Future of mining uncertain under expanded $1.3 billion proposal
As water percolates through old mine workings in the headwaters of the Coeur d’Alene River, it picks up lead, arsenic, zinc and other heavy metals.
The metals stunt fish populations in 66 miles of the river and its tributaries, with some stretches too toxic to support aquatic life. They also pose potential health risks for people who swim or float down the river, or recreate along the shore, government officials said.
But cleaning up a century’s worth of mining pollution in the upper Coeur d’Alene Basin won’t be easy or cheap. The U.S. Environmental Protection Agency wants to expand Superfund cleanup activity in 300 square miles of the upper basin. The work would cost $1.3 billion over the next 50 to 100 years.
Earlier Superfund work focused on removing polluted soils from people’s yards, lowering the risk of children’s lead exposure. The next phase of cleanup activity would shift to water quality in the basin.
EPA officials said the work will make the Silver Valley a safer place for both people and wildlife, and reduce the volume of heavy metals flowing into Lake Coeur d’Alene. But the plan faced a skeptical and sometimes hostile crowd Wednesday night at a public hearing in Kellogg.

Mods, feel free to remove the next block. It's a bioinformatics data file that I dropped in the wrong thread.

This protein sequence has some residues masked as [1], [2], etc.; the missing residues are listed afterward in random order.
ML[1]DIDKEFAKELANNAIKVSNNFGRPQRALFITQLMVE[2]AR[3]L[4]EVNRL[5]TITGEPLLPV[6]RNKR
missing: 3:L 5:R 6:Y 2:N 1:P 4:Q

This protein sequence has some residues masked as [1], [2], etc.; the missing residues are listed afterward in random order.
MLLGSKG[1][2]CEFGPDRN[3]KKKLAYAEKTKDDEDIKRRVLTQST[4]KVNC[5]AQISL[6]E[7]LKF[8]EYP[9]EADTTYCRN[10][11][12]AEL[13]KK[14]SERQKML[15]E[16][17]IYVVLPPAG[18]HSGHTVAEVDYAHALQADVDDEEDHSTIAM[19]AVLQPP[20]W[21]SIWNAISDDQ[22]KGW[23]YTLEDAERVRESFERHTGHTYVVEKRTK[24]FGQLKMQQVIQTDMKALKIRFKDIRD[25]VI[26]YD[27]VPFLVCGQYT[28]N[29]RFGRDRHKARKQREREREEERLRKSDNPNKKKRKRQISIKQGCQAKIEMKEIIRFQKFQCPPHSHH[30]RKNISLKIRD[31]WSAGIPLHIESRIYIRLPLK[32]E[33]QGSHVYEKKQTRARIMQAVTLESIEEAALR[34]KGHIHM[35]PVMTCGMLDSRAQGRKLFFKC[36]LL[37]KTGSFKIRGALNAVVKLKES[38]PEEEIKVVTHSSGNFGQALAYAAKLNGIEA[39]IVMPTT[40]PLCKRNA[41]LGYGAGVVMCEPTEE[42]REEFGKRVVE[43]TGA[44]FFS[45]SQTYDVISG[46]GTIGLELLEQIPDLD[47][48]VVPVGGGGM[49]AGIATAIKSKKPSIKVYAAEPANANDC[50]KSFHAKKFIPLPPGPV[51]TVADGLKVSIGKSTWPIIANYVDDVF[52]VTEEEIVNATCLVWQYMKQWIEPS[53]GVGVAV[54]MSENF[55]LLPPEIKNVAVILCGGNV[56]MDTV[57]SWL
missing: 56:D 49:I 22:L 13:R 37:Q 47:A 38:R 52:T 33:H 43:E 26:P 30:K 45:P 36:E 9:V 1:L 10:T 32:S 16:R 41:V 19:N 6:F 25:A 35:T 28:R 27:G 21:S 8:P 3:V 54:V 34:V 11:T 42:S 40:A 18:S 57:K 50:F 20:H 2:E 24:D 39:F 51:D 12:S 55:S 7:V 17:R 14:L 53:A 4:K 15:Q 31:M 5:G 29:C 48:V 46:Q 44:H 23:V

Some questioned the price tag and time frame.
“It’s bureaucratic arrogance to assume that a government agency will still exist 50 years from now,” said Wallace resident David Sherman, noting that government is always evolving.
Some people said the 2,200-page plan needs a longer public comment period than the current 45 days. Others wondered if the plan would pose hardships for active mines in the Silver Valley.
“I’ve not read anything that gives me comfort, as a miner, that mining will be considered a legitimate use,” said Mike Dexter, general manager of the Lucky Friday Mine in Mullan.
Hecla Mining Co., which operates the Lucky Friday, is the last major company that hasn’t settled its historic pollution claims with the federal government. Talks are ongoing, both parties said.
In prior litigation, a federal judge ruled that Hecla was responsible for 31 percent of historic mine tailings discharged in the Coeur d’Alene Basin. The company recently spent $10 million to fix problems at its Lucky Friday tailings ponds, where metals discharges were exceeding permit limits.
EPA officials said they expect mining to continue in the Silver Valley and don’t anticipate that the proposal would create new regulations. But Hecla, which employs 350 people at the Lucky Friday and plans to expand, still has questions about how the proposal would affect future mining, said Phil Baker, the company’s CEO.
The EPA’s 2002 record of decision charted Superfund activity for the upper Coeur d’Alene Basin, where most of the historic mining activity occurred. Agency officials said the new proposal amends the earlier decision, incorporating new studies to protect water quality.